The June meeting of the West Seattle Transportation Coalition featured a discussion of the SR99 issues and viaduct with guest Lynn Peterson in attendance to outline the plan going forward for the tunnel.
West Seattle Transportation Coalition discusses SR-99 Viaduct
By Gwen Davis
--> There are upcoming events to celebrate the West Seattle Bridge (see westseattletc.org for details)
--> On the 21st there is the Morgan Community Festival.
--> SDOT recently delivered a presentation to the City Council Transportation Committee to make adjustments to parking meters. Discussions included using newer machines that will adjust based on time. They will also look at having different rates for different times of day.
The meeting's featured guest was Washington State Secretary of Transportation and head of WSDOT Lynn Peterson to discuss the current state of the SR-99 Viaduct, its impact on West Seattle and related issues.
The meeting began quickly.
"We do apologize for rushing quickly at the start of the meeting, and will do more formal intros in the middle of the meeting," board member Michael Taylor-Judd said, due to Peterson's rush.
The secretary began by tell the coalition about her credentials and general philosophy.
SDOT recently delivered a presentation to the City Council Transportation Committee to make adjustments to parking meters. Discussions included using newer machines that will adjust based on time. They will also look at having different rates for different times of day.
The strategic plan: (it's on a business card)
Goal: Strategic Investments
Goal 2: Modal Integration
Goal 3: Environmental Stewardship
Goal 4: Organizational Strength
Goal 5: Community Engagement
Goal 6: Smart Technology
"We need to make sure we're connecting modes, that those gaps are strategically filled so the entire system works," Peterson continued. "We have had no training at WSDOT, we haven't been training our people."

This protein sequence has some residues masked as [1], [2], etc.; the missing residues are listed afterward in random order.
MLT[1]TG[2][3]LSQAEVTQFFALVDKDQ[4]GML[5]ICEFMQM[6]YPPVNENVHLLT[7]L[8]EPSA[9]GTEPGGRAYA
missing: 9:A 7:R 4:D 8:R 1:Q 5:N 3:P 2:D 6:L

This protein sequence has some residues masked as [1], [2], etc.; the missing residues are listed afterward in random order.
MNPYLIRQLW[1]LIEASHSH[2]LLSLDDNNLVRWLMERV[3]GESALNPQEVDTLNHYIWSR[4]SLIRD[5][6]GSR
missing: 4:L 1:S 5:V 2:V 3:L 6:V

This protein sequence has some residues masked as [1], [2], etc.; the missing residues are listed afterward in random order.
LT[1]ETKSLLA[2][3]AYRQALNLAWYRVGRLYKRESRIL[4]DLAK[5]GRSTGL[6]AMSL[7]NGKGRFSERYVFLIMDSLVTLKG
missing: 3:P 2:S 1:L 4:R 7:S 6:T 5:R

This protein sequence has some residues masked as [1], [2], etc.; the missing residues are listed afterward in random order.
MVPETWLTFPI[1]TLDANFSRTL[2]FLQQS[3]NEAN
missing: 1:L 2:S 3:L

"How do we include more technology?," she also brought up. "How many of you remember how much distance you should leave behind a car?" Participants guessed. "It's two seconds," she said, with counting 'one Mississippi, two Mississippi. "I think we should be on the forefront of testing technology" that reduces distance but maximizes safety.
"There's endless opportunity," she said. "I have 10 reforms that go along with these strategic goals. How do we not make mistakes we made in the past. If you go online you'll see the 10 reforms," this includes giving more work to minority workers. "It's the way the world works," she said.
"The thing that gets me going is practical design," she said and further elaborated on additional thinking. "Figure out what you need now. Safety is number one... You don't get a second chance. But now we have more data and there's been more research with safety which is amazing." She said the bottom line is getting more things safer for more people.
About the Alaska Way Viaduct, she addressed the coalition:
"We are achieving goals: replacing the Viaduct, accommodating a port and having a better waterfront to reconnect people. There's economic vitality just in that." She specifically talked about the Bertha machine. "While Bertha is not working and is not owned by WSDOT, our product is the tunnel. We didn't design the machine and the contractors still need to fix it. While we have confidence we will have a tunnel that is safe, we don't know exactly what date we will open that tunnel. We are holding them accountable to fix their tool and not have that be a tax-payer expense.
"For every day after Jan. 2, we will deduct money, eventually $100,000 a day," she said. This is to hold the company accountable and make sure they can be employed by other agencies in the future.
Todd Trepanier, Assistant Regional Administrator for Construction, Maintenance & Operations at WSDOT also addressed the council:
"We're building this tunnel product to replace the existing viaduct," he said. "When we looked at the way we do structures, that was when earthquake happened. We need to keep that tunnel operational." However, "if it is not safe, we will shut it down," he made clear.
He talked about how and why the structure became unsafe. He said some of the work will need to be done in the fall, due to other projects. There are 3 things they will do on I-99 at certain times.
"We do not see a problem. We will nurse it along. It is safe," he said.
But what if there is another earthquake? There are other plans. Essentially there are robust emergency plans (cut this sentence out). There will be signs, used (cut this word out) detours and coordination with metro. Everyone is a player in this. We don't dwell on these problems every day, he said. But we do have things in place for worst case scenarios.